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United States v. Texas (U.S. District Court for the Western District of Texas, October 6, 2021): The federal district court issued an order prohibiting Texas from enforcing S.B. 8, which prohibits abortion if cardiac activity has been detected in the embryo, with no exceptions for pregnancies that result from rape or for a fetus with a defect incompatible with life after birth. S.B. 8 allows anyone to bring a case against an individual who performs an abortion or who aids and abets an individual in securing an abortion, with at least $10,000 in damages available to a successful plaintiff. The U.S. Department of Justice sued, alleging the Texas law violates the U.S. Constitution. The district court found that the U.S. is likely to succeed on the merits of the case. The court found the constitutional right to an abortion prior to fetal viability to be well-established and that by allowing private plaintiffs to use the state judicial system for enforcement of the law, the State violates that right. In refusing to stay its decision and allow S.B. 8 to remain in effect while Texas appeals the decision, the district court explained that “[f]rom the moment S.B. 8 went into effect, women have been unlawfully prevented from exercising control over their lives in ways that are protected by the Constitution [and] this court will not sanction one more day of this offensive deprivation of such an important right.” Read the full decision here. On October 14, 2021, the Fifth Circuit Court of Appeals stayed the district court’s order pending appeal. Read the Fifth Circuit decision here.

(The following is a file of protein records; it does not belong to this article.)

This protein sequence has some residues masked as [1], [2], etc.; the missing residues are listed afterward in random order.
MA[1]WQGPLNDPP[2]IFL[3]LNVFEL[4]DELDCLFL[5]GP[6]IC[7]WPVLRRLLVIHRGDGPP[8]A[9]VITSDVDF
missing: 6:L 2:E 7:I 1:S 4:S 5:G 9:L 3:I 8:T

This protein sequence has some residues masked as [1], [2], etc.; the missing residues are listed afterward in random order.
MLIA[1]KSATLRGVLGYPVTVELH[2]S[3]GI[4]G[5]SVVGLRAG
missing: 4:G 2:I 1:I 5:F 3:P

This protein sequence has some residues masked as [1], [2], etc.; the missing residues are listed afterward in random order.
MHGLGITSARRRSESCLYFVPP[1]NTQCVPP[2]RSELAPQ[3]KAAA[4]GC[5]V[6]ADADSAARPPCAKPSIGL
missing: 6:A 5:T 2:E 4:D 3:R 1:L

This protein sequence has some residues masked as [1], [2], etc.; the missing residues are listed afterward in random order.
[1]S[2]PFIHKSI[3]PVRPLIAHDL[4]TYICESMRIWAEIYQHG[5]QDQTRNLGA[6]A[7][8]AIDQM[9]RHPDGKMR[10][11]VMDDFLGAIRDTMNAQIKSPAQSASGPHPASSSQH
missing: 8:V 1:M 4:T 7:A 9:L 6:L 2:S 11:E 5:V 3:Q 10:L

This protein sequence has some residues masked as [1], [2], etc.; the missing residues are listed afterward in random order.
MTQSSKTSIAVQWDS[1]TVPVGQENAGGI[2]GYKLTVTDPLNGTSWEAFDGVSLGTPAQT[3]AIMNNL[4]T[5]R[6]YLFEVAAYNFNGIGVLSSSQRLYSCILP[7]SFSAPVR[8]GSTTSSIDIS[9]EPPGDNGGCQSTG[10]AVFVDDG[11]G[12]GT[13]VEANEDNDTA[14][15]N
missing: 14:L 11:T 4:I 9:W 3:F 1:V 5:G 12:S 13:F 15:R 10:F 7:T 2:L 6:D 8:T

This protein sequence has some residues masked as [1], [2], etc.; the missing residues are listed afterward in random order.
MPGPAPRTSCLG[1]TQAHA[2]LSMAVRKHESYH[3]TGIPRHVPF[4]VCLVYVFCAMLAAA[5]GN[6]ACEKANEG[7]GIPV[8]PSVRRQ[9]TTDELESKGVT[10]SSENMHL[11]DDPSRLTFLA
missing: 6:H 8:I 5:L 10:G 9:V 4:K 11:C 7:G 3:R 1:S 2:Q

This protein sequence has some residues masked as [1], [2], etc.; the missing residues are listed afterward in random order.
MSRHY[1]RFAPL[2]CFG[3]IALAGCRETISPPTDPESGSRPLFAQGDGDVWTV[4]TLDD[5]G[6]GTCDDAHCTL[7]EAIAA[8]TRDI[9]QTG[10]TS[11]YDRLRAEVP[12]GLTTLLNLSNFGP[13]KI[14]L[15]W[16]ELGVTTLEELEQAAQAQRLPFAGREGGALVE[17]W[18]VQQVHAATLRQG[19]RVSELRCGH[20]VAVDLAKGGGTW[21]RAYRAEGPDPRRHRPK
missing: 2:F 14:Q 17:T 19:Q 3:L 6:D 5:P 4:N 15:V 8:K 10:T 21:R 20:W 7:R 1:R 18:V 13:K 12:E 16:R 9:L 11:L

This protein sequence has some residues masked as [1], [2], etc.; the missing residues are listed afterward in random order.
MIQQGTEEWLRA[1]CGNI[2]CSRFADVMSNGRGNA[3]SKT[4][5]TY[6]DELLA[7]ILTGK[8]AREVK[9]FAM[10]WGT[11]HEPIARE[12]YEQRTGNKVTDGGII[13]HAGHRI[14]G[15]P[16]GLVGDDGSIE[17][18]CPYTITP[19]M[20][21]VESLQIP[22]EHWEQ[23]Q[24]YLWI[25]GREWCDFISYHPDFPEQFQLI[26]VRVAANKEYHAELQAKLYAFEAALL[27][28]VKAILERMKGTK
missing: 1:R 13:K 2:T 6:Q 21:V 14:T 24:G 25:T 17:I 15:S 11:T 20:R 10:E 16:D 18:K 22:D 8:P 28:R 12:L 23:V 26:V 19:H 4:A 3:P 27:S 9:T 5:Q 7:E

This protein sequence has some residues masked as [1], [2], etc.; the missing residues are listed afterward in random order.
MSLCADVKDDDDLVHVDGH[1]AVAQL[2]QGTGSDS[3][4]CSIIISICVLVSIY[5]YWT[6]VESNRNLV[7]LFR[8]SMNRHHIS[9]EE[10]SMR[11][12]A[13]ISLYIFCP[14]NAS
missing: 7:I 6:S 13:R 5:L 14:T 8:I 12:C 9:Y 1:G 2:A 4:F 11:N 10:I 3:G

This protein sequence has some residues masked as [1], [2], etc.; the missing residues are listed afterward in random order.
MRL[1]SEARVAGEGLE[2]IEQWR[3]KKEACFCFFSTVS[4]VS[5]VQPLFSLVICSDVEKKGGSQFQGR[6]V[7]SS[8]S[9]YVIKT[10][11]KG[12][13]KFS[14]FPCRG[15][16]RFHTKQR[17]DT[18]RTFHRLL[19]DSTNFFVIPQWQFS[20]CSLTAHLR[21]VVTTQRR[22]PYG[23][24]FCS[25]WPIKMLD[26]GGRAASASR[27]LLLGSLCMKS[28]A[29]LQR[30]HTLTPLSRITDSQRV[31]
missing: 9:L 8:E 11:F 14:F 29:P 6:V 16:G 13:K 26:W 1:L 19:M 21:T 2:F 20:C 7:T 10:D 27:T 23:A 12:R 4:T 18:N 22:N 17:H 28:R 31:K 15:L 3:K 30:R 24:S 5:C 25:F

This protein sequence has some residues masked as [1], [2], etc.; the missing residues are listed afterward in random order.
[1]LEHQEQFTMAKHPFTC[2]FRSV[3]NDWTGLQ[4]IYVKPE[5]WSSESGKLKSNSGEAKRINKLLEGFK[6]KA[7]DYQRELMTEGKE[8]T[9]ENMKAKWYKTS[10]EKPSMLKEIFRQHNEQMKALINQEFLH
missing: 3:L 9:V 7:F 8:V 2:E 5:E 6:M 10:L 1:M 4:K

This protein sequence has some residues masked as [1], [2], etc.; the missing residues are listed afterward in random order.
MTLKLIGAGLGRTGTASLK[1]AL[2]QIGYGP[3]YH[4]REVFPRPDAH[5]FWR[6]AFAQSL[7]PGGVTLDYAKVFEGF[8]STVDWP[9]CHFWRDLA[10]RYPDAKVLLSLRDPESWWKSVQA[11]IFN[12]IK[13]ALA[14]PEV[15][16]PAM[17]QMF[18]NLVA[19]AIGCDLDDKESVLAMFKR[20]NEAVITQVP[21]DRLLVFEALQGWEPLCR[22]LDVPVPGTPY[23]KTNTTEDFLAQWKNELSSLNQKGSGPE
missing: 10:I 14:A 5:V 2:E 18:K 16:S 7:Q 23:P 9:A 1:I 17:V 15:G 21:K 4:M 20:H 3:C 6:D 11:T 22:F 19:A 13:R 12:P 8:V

View all cases in the Judicial Trends in Public Health – October 15, 2021.

View all cases under “Constitutional Rights & the Public’s Health.”